Bill Jungels is a documentary filmmaker focussing on Mexican social justice struggles seen from the base. He is Professor Emeritus at SUNY Fredonia. His latest documentary (co-produced with Christine Eber) is Maya Faces in a Smoking Mirror, about forms of Maya identity and resistance among young Maya women and men living in Chiapas. The film can be seen in Denver at the Xicanidie film festival. www.mayafaces.com

Wednesday, February 13th 2019: CUBA-U.S. Engagement Policy: TRUMPED!

In March 2016, Peter Kornbluh accompanied President Barack Obama on his history-making trip to Havana–a major step forward in a historic effort to normalize relations between the United States and Cuba. Washington and Havana were on course to change a long contentious history of perpetual hostility in bilateral relations. Since Donald Trump’s election, however, his administration has taken steps to “recalibrate” the policy of peaceful coexistence and close the door on better relations in the future. This presentation will address key questions about Trump’s recent new restrictions on travel and trade to Cuba and the debate over sustaining Obama’s policy of positive engagement vs returning to the past era of punitive pressure in U.S. policy toward Cuba.

Watch the Forum here: https://www.youtube.com/watch?v=d1cUXKuM2p4

Bonus: Peter Kornbluh talk at the Latin America Center at the Korbel School of International Studies: https://www.youtube.com/watch?v=EIDxr2CTZxI&t=6s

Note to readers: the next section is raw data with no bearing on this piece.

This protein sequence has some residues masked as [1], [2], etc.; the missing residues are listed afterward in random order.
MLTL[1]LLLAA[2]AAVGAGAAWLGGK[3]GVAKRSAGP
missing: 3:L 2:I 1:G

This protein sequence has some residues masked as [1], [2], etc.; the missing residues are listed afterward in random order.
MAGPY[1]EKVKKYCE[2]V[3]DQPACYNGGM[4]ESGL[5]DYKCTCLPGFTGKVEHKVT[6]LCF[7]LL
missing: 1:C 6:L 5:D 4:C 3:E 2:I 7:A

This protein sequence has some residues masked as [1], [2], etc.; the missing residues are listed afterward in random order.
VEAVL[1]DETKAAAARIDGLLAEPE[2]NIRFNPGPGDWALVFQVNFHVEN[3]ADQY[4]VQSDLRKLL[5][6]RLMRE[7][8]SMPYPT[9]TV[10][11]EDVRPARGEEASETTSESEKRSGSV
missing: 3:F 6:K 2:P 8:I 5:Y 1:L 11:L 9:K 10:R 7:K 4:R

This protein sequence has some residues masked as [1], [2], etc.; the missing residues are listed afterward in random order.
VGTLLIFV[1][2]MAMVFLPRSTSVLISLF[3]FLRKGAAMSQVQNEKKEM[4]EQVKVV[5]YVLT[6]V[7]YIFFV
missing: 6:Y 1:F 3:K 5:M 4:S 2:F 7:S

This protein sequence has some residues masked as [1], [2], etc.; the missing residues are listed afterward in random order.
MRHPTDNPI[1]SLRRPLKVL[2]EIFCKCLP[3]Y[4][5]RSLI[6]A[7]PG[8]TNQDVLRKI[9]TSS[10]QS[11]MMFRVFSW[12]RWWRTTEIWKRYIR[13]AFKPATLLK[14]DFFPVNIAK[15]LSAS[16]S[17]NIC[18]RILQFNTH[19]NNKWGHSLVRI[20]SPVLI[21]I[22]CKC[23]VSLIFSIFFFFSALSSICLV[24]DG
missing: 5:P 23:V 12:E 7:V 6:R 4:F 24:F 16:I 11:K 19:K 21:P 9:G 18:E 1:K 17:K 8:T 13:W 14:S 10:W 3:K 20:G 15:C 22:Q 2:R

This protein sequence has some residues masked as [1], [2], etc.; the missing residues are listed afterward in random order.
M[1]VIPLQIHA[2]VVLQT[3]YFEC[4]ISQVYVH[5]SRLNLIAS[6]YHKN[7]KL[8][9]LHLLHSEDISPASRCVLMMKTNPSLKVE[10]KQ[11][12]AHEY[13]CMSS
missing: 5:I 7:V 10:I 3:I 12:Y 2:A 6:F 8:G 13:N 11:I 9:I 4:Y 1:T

Thursday, January 31st 2019: The Long Honduran Night with Dana Frank.

This powerful narrative recounts the dramatic years in Honduras following the June 2009 military coup that deposed President Manuel Zelaya. Dana Frank is a professor of history at the University of California, Santa Cruz.

To watch the Forum here: https://www.youtube.com/watch?v=L7yzS-V7bso

October 15th 2015 :“Struggles for Justice through Guatemalan Social Movements Juan de Dios

The Association for the Integral Development of Victims of the Violence in Verapaces, Maya Achí (ADIVIMA) has been at the forefront of representing the families of the Maya Achí peoples, survivors of genocide and grave violations of human rights during the civil war. To repair the fabric of society, ADIVIMA promotes actions to ensure the Guatemalan State guarantees access to justice and reparations to the families of survivors. Juan de Dios Garcia talks about their work.

To watch the presentation go to: https://www.youtube.com/watch?v=HD7TgmZ27G4

October 1st 2015: “Struggles for Justice: From Guatemala to Ayotzinapa”Claudia Paz y Paz

As Guatemala´s fist female Attorney General, Dr. Paz y Paz Bailey prosecuted organized criminals and perpetrators of mass human rights abuses despite threats to her own safety. She was a 2013 nominee for the Nobel Peace Prize.

To watch the talk go to: https://www.youtube.com/watch?v=SJlw7cJXuw0&feature=youtu.be

 

Global Solutions to Violence Curriculum

In 2003, DJPC introduced Global Solutions to Violence (GSTV) a program  to teach students in local high schools and youth programs about issues related to peacemaking, nonviolence and globalization. The program curriculum explores conflict, thus creating the potential for a paradigm shift away from physical and economic violence. While DJPC no longer directly offers GSTV, we want to make the curriculum available to as many teachers and students as possible. Lesson plans can be accessed online and include printer friendly versions. Resources are presented in each lesson and an additional resource list is also offered. The lessons are available at no charge, however, we do hope that you will make a donation for the value received. Donations may be made to “DJPC Education Fund” and will be gratefully appreciated.